Guide to the Akea Brionne Brown photographs, 2016-2018
These thirty-three color inkjet portraits are from the body of work "Black Picket Fences" by Akea Brionne Brown, and explore the life of middle-class African Americans in the suburbs of Baltimore, Maryland. Taken in part to confront stereotypes of African American neighborhoods and majority black American cities as dangerous and violent, the images chiefly portray family groups and individuals in interiors of homes and in outside environments such as front yards. The majority of the prints measure 19 3/8 x 24 inches. This work received the 2018 ADA Award for Documentarians of Color. Acquired as part of the Archive of Documentary Arts at Duke University.
- Collection Number
- Akea Brionne Brown photographs
- Brown, Akea Brionne, 1996-
- 1.0 Linear Feet, 1 box
- David M. Rubenstein Rare Book & Manuscript Library
- Materials in English
These thirty-three color inkjet photographs are from the body of work Black Picket Fences by Akea Brionne Brown and explore the lives of middle-class African Americans in the suburbs of Baltimore, Maryland. Taken in part to confront stereotypes of African American neighborhoods and majority black American cities as dangerous and violent, the images chiefly portray family groups and individuals in interiors of homes and in outside environments such as front yards and streets. The majority of the prints measure 19 3/8 x 24 inches. Two are sized slightly smaller at 15 3/4 x 20 3/4 and 15 x 20 1/4 inches.
The prints are accompanied by the artist's statement, in which she writes: "The project manifested through my own personal critique and observation of the suburban landscape as an ideologically 'white space.' I began to consider the importance of representation and exposure in relation to the formation of black identity, the performativity of blackness, and the ways in which the home transforms into a place of familiarity and/or unfamiliarity depending on who enters the space. In turn, this body of work aims to highlight an often overlooked group in contemporary American culture: the black, suburban middle class."
This work received the 2018 ADA Collection Award for Documentarians of Color. Acquired as part of the Archive of Documentary Arts at Duke University.
The prints are rranged in original order as assigned by the photographer.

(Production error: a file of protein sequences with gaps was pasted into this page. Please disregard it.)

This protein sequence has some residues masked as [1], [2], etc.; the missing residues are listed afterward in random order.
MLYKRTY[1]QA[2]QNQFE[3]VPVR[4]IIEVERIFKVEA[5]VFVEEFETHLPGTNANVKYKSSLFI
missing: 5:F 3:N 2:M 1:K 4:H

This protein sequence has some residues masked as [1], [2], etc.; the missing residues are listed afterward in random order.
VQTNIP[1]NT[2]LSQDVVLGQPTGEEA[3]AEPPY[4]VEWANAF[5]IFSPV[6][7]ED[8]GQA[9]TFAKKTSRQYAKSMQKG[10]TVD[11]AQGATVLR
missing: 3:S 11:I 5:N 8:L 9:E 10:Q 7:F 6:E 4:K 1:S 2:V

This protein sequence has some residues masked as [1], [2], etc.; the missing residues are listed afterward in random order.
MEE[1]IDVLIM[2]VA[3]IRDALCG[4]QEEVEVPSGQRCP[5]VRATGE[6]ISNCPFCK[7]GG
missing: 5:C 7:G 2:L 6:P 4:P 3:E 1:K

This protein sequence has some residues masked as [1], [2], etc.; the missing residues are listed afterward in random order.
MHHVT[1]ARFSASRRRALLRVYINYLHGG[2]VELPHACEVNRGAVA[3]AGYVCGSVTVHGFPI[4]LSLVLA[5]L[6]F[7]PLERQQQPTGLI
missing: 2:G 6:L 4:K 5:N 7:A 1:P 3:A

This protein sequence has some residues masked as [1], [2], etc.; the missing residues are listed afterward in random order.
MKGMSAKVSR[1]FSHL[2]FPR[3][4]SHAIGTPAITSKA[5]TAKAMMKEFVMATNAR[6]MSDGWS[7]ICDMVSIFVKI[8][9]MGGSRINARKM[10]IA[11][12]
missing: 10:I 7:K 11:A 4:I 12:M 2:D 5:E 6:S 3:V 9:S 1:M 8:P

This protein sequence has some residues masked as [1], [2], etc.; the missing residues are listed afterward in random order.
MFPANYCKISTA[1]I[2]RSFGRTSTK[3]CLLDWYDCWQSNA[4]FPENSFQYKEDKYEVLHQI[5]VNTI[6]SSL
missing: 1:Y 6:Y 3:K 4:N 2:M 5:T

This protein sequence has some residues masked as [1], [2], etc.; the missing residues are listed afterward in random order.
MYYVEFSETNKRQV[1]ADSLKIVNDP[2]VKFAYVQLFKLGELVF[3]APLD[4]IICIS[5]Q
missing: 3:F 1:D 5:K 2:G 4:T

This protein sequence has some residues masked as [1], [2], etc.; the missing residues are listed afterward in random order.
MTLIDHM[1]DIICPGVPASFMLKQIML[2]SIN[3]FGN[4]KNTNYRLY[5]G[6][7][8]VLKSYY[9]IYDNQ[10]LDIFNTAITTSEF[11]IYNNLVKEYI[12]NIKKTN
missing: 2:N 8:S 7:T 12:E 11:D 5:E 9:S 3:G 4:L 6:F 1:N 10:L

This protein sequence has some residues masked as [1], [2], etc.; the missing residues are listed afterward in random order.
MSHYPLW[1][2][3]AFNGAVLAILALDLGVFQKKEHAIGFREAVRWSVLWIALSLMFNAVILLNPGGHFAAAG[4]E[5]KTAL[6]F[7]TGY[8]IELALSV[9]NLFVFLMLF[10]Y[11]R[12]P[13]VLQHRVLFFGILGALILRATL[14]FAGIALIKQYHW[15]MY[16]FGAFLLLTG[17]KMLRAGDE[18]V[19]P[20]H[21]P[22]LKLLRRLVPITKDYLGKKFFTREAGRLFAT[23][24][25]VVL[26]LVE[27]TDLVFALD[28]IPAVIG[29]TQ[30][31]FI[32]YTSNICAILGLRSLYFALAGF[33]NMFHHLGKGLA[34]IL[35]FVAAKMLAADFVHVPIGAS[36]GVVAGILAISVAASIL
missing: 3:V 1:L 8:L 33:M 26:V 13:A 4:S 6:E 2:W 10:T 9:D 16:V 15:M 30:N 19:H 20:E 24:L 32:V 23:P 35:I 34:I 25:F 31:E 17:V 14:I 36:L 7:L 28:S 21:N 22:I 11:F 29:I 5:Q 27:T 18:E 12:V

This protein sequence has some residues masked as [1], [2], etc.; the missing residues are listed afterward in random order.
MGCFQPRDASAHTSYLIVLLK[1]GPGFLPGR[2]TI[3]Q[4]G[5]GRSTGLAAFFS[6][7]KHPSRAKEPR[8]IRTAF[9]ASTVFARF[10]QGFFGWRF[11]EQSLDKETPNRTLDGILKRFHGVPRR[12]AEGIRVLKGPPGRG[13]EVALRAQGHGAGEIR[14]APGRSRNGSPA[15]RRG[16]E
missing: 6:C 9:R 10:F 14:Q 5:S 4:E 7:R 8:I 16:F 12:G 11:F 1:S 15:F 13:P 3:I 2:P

Access to the Collection
Collection is open for research. Images may only be used for educational, non-commercial purposes; any other use requires the photographer's permission.
Use & Permissions
The copyright interests in this collection have not been transferred to Duke University. For more information, consult the copyright section of the Regulations and Procedures of the David M. Rubenstein Rare Book & Manuscript Library.
How to Cite
[Identification of item], Akea Brionne Brown photographs, David M. Rubenstein Rare Book & Manuscript Library, Duke University.
Akea Brionne Brown's work explores the implications of historical racial and social structures in relation to the development of contemporary black life and identity within America.
She received her BFA from the Maryland Institute College of Art, in the dual degree program of Photography and Integrated Humanistic Studies in 2018. Akea is originally from New Orleans, Louisiana and currently resides in Baltimore, Maryland.
Brown received the 2018 Archive of Documentary Arts Collection Award for Documentarians of Color.
Click to find related materials at Duke University Libraries.
- African American families -- Portraits
- African Americans -- Maryland -- Baltimore
- African Americans -- Economic conditions -- 21st century
- African Americans -- Material culture
- African Americans -- Portraits
- African Americans -- Social conditions -- 21st century
- African Americans -- Social life and customs
- Documentary Photography -- Baltimore (Md.)
- Middle class African Americans -- United States
- Middle class -- United States
- Suburban African Americans -- Photographs
The Akea Brionne Brown photographs were received by the David M. Rubenstein Rare Book & Manuscript Library as a purchase in 2018.
Processed and described by Edward Coles, Paula Jeannet, and Alanna Styer, January 2019.
Accession(s) described in this collection guide: 2018-0183.
The photographs in this collection were printed with an Epson Stylus Pro 9900 printer, on Epson Archival Premium Luster inkjet paper, using Epson UltraChrome for Stylus Pro ink.